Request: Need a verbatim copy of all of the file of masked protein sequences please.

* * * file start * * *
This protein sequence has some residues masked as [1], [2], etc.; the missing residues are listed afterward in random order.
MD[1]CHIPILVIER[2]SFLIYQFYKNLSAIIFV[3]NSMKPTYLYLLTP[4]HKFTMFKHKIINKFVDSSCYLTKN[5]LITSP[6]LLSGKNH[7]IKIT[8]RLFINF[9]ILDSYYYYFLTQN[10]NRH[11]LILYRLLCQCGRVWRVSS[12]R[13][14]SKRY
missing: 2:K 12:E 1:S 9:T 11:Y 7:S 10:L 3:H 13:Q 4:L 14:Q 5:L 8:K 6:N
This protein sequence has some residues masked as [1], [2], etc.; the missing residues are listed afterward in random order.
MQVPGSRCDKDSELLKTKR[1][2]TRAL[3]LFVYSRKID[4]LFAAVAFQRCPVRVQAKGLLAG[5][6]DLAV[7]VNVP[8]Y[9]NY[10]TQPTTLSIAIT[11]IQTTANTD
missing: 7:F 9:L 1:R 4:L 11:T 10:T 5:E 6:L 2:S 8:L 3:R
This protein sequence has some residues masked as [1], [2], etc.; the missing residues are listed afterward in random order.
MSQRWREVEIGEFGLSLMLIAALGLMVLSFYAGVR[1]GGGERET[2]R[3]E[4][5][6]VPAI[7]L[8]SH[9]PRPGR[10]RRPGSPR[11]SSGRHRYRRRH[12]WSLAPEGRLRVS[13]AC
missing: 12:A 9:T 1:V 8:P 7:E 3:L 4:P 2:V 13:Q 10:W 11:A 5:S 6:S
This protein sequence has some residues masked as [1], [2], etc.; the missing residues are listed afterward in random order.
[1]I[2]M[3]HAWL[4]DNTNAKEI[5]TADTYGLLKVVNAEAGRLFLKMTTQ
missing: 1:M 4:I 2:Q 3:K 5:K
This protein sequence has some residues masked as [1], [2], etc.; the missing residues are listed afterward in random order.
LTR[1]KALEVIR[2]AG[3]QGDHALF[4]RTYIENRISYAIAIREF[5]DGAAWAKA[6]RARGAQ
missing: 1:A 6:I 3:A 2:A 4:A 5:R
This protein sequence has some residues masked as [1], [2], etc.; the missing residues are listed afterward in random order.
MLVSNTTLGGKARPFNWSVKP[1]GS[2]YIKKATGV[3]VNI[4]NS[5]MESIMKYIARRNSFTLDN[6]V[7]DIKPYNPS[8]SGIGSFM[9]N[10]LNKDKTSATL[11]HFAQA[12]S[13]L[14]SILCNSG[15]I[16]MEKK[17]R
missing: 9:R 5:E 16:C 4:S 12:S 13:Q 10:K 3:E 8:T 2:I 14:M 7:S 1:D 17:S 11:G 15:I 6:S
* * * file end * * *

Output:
This protein sequence has some residues masked as [1], [2], etc.; the missing residues are listed afterward in random order.
MD[1]CHIPILVIER[2]SFLIYQFYKNLSAIIFV[3]NSMKPTYLYLLTP[4]HKFTMFKHKIINKFVDSSCYLTKN[5]LITSP[6]LLSGKNH[7]IKIT[8]RLFINF[9]ILDSYYYYFLTQN[10]NRH[11]LILYRLLCQCGRVWRVSS[12]R[13][14]SKRY
missing: 2:K 12:E 1:S 9:T 11:Y 7:S 10:L 3:H 13:Q 4:L 14:Q 5:L 8:K 6:N
This protein sequence has some residues masked as [1], [2], etc.; the missing residues are listed afterward in random order.
MQVPGSRCDKDSELLKTKR[1][2]TRAL[3]LFVYSRKID[4]LFAAVAFQRCPVRVQAKGLLAG[5][6]DLAV[7]VNVP[8]Y[9]NY[10]TQPTTLSIAIT[11]IQTTANTD
missing: 7:F 9:L 1:R 4:L 11:T 10:T 5:E 6:L 2:S 8:L 3:R
This protein sequence has some residues masked as [1], [2], etc.; the missing residues are listed afterward in random order.
MSQRWREVEIGEFGLSLMLIAALGLMVLSFYAGVR[1]GGGERET[2]R[3]E[4][5][6]VPAI[7]L[8]SH[9]PRPGR[10]RRPGSPR[11]SSGRHRYRRRH[12]WSLAPEGRLRVS[13]AC
missing: 12:A 9:T 1:V 8:P 7:E 3:L 4:P 2:V 13:Q 10:W 11:A 5:S 6:S
This protein sequence has some residues masked as [1], [2], etc.; the missing residues are listed afterward in random order.
[1]I[2]M[3]HAWL[4]DNTNAKEI[5]TADTYGLLKVVNAEAGRLFLKMTTQ
missing: 1:M 4:I 2:Q 3:K 5:K
This protein sequence has some residues masked as [1], [2], etc.; the missing residues are listed afterward in random order.
LTR[1]KALEVIR[2]AG[3]QGDHALF[4]RTYIENRISYAIAIREF[5]DGAAWAKA[6]RARGAQ
missing: 1:A 6:I 3:A 2:A 4:A 5:R
This protein sequence has some residues masked as [1], [2], etc.; the missing residues are listed afterward in random order.
MLVSNTTLGGKARPFNWSVKP[1]GS[2]YIKKATGV[3]VNI[4]NS[5]MESIMKYIARRNSFTLDN[6]V[7]DIKPYNPS[8]SGIGSFM[9]N[10]LNKDKTSATL[11]HFAQA[12]S[13]L[14]SILCNSG[15]I[16]MEKK[17]R
missing: 9:R 5:E 16:C 4:S 12:S 13:Q 10:K 3:E 8:T 2:I 14:M 7:S 1:D 17:S 11:G 15:I 6:S